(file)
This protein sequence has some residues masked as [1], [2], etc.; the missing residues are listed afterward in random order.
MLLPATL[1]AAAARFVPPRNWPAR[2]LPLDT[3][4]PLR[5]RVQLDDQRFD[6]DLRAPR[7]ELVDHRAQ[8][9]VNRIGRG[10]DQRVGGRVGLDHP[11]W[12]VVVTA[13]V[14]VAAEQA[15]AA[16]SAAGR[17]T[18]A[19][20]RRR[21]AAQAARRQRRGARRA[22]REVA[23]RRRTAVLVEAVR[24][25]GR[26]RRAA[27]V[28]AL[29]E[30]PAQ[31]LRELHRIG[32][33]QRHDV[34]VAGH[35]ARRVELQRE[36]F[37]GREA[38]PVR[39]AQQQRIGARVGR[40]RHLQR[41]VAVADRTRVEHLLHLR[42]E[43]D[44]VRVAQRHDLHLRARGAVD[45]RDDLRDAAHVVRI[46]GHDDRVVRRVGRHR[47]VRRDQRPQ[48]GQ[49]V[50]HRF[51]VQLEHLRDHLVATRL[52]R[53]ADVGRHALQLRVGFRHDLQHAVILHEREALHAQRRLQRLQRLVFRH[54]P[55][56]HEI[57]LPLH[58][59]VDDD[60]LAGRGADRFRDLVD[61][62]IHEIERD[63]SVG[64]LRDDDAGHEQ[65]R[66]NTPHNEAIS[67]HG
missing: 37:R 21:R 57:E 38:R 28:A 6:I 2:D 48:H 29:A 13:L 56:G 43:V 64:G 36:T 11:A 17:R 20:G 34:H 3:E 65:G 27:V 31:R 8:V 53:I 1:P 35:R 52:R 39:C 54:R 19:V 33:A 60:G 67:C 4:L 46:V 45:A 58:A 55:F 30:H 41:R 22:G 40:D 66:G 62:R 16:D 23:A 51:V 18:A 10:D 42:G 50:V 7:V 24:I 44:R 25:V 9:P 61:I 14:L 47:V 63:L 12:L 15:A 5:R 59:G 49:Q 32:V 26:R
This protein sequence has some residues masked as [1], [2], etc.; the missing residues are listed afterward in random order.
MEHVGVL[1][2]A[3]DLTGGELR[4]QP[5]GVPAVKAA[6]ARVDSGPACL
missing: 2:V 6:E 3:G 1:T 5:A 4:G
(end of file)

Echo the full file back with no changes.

This protein sequence has some residues masked as [1], [2], etc.; the missing residues are listed afterward in random order.
MLLPATL[1]AAAARFVPPRNWPAR[2]LPLDT[3][4]PLR[5]RVQLDDQRFD[6]DLRAPR[7]ELVDHRAQ[8][9]VNRIGRG[10]DQRVGGRVGLDHP[11]W[12]VVVTA[13]V[14]VAAEQA[15]AA[16]SAAGR[17]T[18]A[19][20]RRR[21]AAQAARRQRRGARRA[22]REVA[23]RRRTAVLVEAVR[24][25]GR[26]RRAA[27]V[28]AL[29]E[30]PAQ[31]LRELHRIG[32][33]QRHDV[34]VAGH[35]ARRVELQRE[36]F[37]GREA[38]PVR[39]AQQQRIGARVGR[40]RHLQR[41]VAVADRTRVEHLLHLR[42]E[43]D[44]VRVAQRHDLHLRARGAVD[45]RDDLRDAAHVVRI[46]GHDDRVVRRVGRHR[47]VRRDQRPQ[48]GQ[49]V[50]HRF[51]VQLEHLRDHLVATRL[52]R[53]ADVGRHALQLRVGFRHDLQHAVILHEREALHAQRRLQRLQRLVFRH[54]P[55][56]HEI[57]LPLH[58][59]VDDD[60]LAGRGADRFRDLVD[61][62]IHEIERD[63]SVG[64]LRDDDAGHEQ[65]R[66]NTPHNEAIS[67]HG
missing: 37:R 21:R 57:E 38:R 28:A 6:I 2:D 48:H 29:A 13:L 56:G 43:V 64:G 36:T 11:A 17:R 20:G 34:H 3:E 65:G 27:V 31:R 8:V 53:I 1:P 35:R 52:R 39:C 54:R 19:V 33:A 60:G 67:C 4:L 46:V 45:A 58:A 55:F 30:H 41:R 22:G 40:D 66:G 62:R 16:D 23:A 51:V 18:A 10:D 42:G 50:V 7:V 24:I 44:R 25:V 9:P 61:I 14:L 47:V 63:L 12:L 15:A 5:R 59:G 49:Q 32:V 26:R
This protein sequence has some residues masked as [1], [2], etc.; the missing residues are listed afterward in random order.
MEHVGVL[1][2]A[3]DLTGGELR[4]QP[5]GVPAVKAA[6]ARVDSGPACL
missing: 2:V 6:E 3:G 1:T 5:A 4:G